The installation consists of six sculptures and one audio track. Each sculpture is made of three wooden slats constructed as tripods, holding a circular frame with semi-transparent fabric stretched over it. The frames are in analogy with pop filters which is an anti-pop noise protection filter for microphones, typically used in a recording studio. Each unit is in pastel colors, black or white. A sphere of sound surrounds the constellation of 6 pieces: Through the loudspeakers located at every corner of the dormitory hall, improvisations of harp music (co-produced by Beatrice Martini) is to hear. The work is a response to the historical context of the dormitory, which belongs to the former Nazi Ordernsburg Vogelsang. The training camp was used by the National Socialists between 1936 and 1939 as an educational centre for future leaders. Besides of functioning as simple sleeping halls for young men, the dorm was also designed to compress the living space of each person. Its aim was to remove any individuality and the creation of a collective consciousness. The individual process of sleeping, which belonged to the daily activities inside the building, is indispensable for developing a personality of a young man. Sleeping generates a free and non-controllable thinking and seems to be the only moment of interferance with the ideology that dominated the space. This idea of sleep is represented in the sculptures and the harp music. They both deconstruct the heavy and monumental architecture of the building by creating a free and floating expression. The site-specific installation reflects the relation between individualism and collectivity, in consideration of the past and the present.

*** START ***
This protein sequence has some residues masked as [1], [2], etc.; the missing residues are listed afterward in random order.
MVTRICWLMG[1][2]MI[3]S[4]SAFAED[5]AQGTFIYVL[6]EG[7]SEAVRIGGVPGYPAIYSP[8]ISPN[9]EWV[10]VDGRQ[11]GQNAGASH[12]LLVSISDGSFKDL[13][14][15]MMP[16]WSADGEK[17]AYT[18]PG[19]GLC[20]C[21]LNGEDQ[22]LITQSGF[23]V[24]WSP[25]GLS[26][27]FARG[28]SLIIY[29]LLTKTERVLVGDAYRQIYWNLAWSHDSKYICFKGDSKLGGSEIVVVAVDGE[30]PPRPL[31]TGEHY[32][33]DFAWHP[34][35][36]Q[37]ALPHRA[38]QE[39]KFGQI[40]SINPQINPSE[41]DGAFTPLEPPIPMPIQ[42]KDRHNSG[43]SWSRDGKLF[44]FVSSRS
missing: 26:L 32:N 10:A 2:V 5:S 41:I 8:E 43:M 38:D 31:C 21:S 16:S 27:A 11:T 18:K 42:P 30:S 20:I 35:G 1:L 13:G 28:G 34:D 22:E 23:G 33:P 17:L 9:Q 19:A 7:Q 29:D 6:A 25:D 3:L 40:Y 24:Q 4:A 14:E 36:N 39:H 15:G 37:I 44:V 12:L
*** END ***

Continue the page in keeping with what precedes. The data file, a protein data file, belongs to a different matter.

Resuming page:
Sound: Beatrice Martini
Prof. Julia Scher, Prof. Johannes Wohnseifer
A production of the Academy of Media Arts Cologne.